As part of my new self-teaching, getting involved to figure out what works initiative, I decided to try out an advertising engine that I never heard of before, 7Search.com. Now despite providing amazing Internet marketing tips, I’m struggling like the rest of America. I’m not going to front and pretend I have loads of money that I can toss around on advertising for online experiments. But seeing as I just put together a free Internet marketing tools bundle with landing page, I decided to take bust open my piggy bank a crack at it.
7Search.com is a self proclaimed “leading pay per click search engine advertising and affiliate network” that helps advertisers gain more traffic to their websites. This traffic supposedly results in increased revenue and a larger brand reach.
7Search.com offers three main advertising programs which are as follows:
- 7Search PPC Ad Network: Allows advertisers the option of running their ads through 7Search’s search engines, niche “portals”, and other third party websites.
- 7Search AccessoryAds: Permits advertisers the ability to push text-based advertisements to category specific websites where the ad is only shown in a specific area.
- Click-Free™ Direct Navigation: Gives advertisers the ability to bid for keyword specific direct traffic that will redirect ad clickers to a landing page that is being promoted.
The 7Search.com Review
I decided to see how far I could get with my whopping $25.00. I know this is chump change. However, if 7Search.com didn’t work, I don’t think it would really matter if I spent $25.00 or $500.00. So I dove into the 7Search PPC Ad Network and the 7Search AccessoryAds for my experiment.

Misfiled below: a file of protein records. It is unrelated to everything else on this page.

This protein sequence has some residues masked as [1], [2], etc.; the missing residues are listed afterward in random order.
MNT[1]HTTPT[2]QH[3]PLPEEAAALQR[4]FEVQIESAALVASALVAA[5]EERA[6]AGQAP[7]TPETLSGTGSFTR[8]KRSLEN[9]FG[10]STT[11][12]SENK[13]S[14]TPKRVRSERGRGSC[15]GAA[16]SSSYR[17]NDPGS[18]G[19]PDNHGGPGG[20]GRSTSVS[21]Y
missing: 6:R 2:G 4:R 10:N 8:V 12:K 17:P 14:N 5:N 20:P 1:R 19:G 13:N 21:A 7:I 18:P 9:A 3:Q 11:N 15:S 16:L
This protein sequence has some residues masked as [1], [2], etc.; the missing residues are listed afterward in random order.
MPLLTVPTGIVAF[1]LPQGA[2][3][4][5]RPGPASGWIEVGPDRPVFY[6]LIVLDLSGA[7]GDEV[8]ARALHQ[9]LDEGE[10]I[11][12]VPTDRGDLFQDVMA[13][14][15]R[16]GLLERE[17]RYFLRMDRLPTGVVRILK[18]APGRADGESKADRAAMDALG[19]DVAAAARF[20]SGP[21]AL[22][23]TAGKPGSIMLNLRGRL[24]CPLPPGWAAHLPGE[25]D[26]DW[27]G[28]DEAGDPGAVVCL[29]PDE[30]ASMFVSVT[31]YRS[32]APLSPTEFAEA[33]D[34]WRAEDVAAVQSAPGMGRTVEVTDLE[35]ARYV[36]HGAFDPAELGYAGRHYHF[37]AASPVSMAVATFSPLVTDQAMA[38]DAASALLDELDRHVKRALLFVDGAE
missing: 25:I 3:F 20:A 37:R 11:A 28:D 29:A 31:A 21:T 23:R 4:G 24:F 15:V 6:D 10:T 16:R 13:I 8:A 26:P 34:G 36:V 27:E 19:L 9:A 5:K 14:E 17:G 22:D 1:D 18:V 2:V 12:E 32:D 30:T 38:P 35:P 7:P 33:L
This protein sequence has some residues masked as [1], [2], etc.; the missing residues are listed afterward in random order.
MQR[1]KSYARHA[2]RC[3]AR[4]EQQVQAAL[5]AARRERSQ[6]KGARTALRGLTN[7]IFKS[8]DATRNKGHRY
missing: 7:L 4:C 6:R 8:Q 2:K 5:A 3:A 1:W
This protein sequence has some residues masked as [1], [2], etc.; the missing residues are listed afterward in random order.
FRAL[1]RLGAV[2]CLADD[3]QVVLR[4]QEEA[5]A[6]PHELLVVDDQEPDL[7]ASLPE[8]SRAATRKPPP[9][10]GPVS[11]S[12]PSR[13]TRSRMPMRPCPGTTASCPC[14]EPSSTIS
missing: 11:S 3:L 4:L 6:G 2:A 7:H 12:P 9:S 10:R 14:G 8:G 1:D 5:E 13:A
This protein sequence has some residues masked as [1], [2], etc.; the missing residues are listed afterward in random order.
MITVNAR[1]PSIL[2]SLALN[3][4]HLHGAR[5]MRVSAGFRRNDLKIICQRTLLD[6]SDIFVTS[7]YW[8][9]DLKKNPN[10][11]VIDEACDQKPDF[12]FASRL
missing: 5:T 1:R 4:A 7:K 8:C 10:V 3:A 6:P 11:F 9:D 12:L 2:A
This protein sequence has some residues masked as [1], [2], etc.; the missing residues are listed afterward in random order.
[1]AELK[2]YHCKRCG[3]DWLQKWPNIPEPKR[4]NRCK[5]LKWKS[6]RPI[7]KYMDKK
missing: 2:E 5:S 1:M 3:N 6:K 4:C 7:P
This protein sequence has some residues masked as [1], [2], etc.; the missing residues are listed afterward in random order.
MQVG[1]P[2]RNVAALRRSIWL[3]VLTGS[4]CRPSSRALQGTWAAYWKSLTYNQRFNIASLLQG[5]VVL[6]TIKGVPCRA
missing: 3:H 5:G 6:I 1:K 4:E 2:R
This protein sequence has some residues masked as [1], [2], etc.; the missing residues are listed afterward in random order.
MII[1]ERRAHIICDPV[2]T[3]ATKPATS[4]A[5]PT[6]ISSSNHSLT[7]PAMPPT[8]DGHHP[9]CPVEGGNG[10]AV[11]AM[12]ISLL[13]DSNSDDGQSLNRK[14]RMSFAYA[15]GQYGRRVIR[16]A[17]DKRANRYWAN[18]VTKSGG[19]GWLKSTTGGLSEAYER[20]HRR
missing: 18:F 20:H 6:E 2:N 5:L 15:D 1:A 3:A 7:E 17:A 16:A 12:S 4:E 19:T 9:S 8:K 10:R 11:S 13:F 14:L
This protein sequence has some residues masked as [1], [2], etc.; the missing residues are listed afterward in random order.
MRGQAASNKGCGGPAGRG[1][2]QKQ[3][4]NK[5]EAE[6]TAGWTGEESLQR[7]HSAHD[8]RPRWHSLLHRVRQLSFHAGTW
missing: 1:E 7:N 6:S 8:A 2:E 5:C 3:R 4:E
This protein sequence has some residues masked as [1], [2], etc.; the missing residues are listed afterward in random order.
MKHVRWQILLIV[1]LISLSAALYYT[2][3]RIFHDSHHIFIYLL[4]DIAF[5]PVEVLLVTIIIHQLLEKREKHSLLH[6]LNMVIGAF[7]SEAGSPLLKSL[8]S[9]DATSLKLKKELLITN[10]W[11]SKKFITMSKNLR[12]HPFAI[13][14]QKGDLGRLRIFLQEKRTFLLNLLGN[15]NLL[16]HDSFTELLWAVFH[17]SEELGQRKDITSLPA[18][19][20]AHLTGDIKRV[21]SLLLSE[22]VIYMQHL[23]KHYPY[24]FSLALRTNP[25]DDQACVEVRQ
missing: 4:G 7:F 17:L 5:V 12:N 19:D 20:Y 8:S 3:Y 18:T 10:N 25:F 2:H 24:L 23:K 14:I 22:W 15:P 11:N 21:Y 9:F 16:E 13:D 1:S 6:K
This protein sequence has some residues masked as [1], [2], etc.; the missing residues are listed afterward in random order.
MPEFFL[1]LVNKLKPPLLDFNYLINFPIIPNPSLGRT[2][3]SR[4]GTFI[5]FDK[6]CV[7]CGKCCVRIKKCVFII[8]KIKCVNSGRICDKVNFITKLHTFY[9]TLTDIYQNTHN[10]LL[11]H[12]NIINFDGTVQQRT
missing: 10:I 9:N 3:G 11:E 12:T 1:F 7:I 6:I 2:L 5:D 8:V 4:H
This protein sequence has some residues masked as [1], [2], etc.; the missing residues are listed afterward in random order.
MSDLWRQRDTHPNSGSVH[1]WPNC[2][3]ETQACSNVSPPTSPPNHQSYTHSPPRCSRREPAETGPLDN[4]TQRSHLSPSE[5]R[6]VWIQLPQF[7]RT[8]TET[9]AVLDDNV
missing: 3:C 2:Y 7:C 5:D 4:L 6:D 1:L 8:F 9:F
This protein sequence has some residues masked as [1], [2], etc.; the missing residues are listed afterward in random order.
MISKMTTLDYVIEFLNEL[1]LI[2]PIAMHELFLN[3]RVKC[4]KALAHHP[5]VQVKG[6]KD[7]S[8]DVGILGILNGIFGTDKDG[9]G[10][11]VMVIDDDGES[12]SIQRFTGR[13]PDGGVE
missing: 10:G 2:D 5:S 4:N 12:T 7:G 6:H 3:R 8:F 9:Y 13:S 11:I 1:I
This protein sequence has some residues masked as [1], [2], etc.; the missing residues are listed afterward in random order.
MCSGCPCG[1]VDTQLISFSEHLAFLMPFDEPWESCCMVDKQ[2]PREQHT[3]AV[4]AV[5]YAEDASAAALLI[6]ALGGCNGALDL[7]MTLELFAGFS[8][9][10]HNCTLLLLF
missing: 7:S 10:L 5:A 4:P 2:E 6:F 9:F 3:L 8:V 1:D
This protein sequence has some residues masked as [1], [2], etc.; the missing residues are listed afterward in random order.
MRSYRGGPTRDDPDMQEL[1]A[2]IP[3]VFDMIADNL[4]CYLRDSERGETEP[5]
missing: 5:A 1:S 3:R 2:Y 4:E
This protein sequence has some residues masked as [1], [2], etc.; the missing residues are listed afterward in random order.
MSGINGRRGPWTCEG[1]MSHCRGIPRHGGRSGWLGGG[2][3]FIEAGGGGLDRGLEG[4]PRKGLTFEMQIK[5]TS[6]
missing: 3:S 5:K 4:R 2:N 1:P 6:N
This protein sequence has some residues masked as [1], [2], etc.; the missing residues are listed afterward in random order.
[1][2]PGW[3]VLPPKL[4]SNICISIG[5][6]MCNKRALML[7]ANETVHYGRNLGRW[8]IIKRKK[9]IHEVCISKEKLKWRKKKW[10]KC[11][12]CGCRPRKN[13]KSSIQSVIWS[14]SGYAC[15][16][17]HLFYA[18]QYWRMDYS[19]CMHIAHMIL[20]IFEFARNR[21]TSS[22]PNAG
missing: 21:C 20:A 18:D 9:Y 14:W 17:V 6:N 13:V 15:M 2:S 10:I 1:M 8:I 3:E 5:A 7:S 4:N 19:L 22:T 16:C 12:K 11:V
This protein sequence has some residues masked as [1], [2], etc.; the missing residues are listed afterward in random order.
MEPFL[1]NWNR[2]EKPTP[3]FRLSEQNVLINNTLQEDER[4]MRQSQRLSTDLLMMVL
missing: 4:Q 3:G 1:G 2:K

7Search.com Advertising Campaign Set Up
My campaign was based around the following broad phrases: social media, Internet marketing, search engine optimization, PPC, and entrepreneurship. This amounted in a campaign focused on 500 keywords that were selected using their “broad match” keyword tool. I created my advertisement (seen below), set my daily budget to $5.00, and then I was good to go.
So my $25.00 got me the following:
- Campaign lasted 9 days (5/1/13-5/9/13)
- Total of 114,299 impressions
- 539 clicks
- $.05 cost per click
- 1st position (if there even is one)
- Average daily impressions 12,699
- Average daily clicks 59
- Average daily click through rate .49%
That is how the results of my $25.00 looked on the 7Search side. Now let me take the time to analyze the performance of my site according to Google Analytics.
7Search Vs. Google Analytics Metrics
When looking over the Google Analytics for my site during the given 9 day time frame between 5/1 and 5/9, there were a few interesting pieces of data that are worth pointing out.
#1- Clicks Vs. Actual Visits